A Long Legal Battle Over Prosecutorial Misconduct by the AL Attorney General’s Office Results in the Dismissal of Murder Charges Against George Martin

Copied article originally posted here Mar 30, 2016

“If the Martin case is not one which is appropriate for dismissal, there may never be one.”

That’s not a quote from a defense brief or a member of the defense team’s mouth. It is a direct quote from Judge Robert H. Smith’s March 11, 2016 order dismissing George Martin’s capital murder indictment with prejudice. “Had this case been tried fairly,” he adds, “all would have had resolution of this matter long ago.” Indeed, though the State is appealing the judge’s decision, the trial court’s order reveals the disturbing truth that the Alabama Attorney General’s office has engaged in intentional misconduct in the Martin case for more than a decade.

Though we have previously covered the case, we add some additional details here in light of these latest developments. George Martin, a former State trooper in Alabama, was charged with killing his wife, Hammoleketh Martin, for pecuniary gain. She died in a fire inside her car in 1995. Because the Mobile County District Attorney’s Office decided not to prosecute the case, the Attorney General’s office took over. The State alleged that Martin intentionally set his wife’s car on fire while she was inside, killing her to collect life insurance payments. At trial, Martin’s defense was that the death was an accident caused by a mishap with the gas can the victim kept in the car.

The State prevailed at trial and won a conviction in 2000. The jury initially returned an 8-4 recommendation for a life sentence, but the trial court judge (then-Judge Ferrill McRae) overrode that recommendation and sentenced Martin to death. (This death sentence was soon lifted by the Alabama Supreme Court with instructions for additional consideration of the jury’s sentencing recommendation; after that additional consideration, Judge McRae again imposed a death sentence despite the jurors’ earlier vote in favor of mercy.) The Alabama judiciary denied Mr. Martin’s direct appeals.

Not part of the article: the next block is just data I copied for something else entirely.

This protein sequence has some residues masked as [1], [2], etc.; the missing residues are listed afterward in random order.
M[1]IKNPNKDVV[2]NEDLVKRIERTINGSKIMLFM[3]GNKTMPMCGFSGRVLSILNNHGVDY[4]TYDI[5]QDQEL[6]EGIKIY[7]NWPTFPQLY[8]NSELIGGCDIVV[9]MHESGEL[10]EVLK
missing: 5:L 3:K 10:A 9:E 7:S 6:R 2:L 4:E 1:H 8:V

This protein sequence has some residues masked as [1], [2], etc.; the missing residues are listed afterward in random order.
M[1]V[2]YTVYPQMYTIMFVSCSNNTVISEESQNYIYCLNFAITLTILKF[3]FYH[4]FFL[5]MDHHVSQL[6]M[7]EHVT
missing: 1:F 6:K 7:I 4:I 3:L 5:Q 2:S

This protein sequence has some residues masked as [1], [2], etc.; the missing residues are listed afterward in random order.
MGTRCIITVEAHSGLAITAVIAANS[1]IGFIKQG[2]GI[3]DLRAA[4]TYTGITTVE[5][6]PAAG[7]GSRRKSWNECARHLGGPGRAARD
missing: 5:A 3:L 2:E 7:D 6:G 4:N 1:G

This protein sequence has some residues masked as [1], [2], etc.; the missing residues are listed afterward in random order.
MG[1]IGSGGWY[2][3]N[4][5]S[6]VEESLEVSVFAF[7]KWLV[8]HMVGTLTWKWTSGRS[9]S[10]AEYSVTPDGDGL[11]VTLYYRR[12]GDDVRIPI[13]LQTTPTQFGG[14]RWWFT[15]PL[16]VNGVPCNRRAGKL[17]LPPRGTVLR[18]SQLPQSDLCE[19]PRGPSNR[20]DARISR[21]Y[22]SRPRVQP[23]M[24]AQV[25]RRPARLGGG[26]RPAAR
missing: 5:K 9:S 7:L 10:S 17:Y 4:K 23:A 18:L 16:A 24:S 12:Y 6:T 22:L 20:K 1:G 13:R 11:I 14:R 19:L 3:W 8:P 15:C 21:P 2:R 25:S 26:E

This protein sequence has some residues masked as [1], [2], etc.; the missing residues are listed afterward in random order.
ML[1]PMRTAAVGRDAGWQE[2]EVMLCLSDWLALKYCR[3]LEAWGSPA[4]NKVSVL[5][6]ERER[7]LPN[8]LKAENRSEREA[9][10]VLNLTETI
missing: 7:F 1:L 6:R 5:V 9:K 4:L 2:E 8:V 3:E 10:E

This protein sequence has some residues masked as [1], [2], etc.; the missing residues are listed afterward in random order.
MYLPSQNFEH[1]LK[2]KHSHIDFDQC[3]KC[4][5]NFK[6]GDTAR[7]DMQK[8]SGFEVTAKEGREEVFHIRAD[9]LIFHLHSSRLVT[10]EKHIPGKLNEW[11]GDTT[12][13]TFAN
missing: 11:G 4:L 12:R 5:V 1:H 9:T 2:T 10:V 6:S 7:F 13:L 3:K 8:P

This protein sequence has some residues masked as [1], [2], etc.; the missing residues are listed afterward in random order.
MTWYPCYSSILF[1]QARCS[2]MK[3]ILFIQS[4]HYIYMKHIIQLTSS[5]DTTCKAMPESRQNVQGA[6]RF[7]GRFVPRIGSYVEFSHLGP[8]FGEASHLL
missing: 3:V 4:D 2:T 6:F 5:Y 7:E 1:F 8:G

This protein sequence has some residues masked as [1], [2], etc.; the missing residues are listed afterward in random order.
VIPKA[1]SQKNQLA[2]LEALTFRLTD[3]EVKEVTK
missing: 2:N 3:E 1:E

In post-conviction proceedings in 2008, Martin’s defense team requested access to the prosecution’s files because it believed the prosecution had withheld exculpatory evidence. Those motions sparked an epic legal battle that lasted several years in which the Attorney General’s office fought tooth-and-nail to keep its files from the opposition. On three separate occasions, the prosecutors launched mandamus petitions in an effort to shut down the trial court’s orders to turn over the information the defense had requested. The first effort succeeded, temporarily. But, the trial court then made the “good cause” finding the appellate court requested in order to compel disclosure. The State’s second effort to stave off discovery also succeeded temporarily, but in 2010 the trial court again granted the defense’s discovery motion. The State filed another mandamus petition to avoid fulfilling the order; finally the Alabama Court of Criminal Appeals and the Alabama Supreme Court denied the State’s petition.

So, what happened when the State at long last turned over its file? What had it been sitting on for so many years? Why was the Attorney General’s office so profoundly reluctant to give Martin an opportunity to look at the documents compiled during its investigation? Perhaps unsurprisingly, the discovery contained a treasure trove of exculpatory evidence that would have facilitated Mr. Martin’s defense at trial.

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Article originally posted on the equal Justice Initiatives website here, June 3, 2016

Today, the Alabama Court of Criminal Appeals reversed EJI client Jerry Smith’s death sentence for the fourth time, finding that the sentence sought by Houston County District Attorney Doug Valeska was again unconstitutionally obtained.

Mr. Smith was convicted of capital murder and illegally sentenced to death in 1998. That sentence was reversed by the Alabama Supreme Court because the trial court improperly excluded mitigating evidence from the jury’s consideration.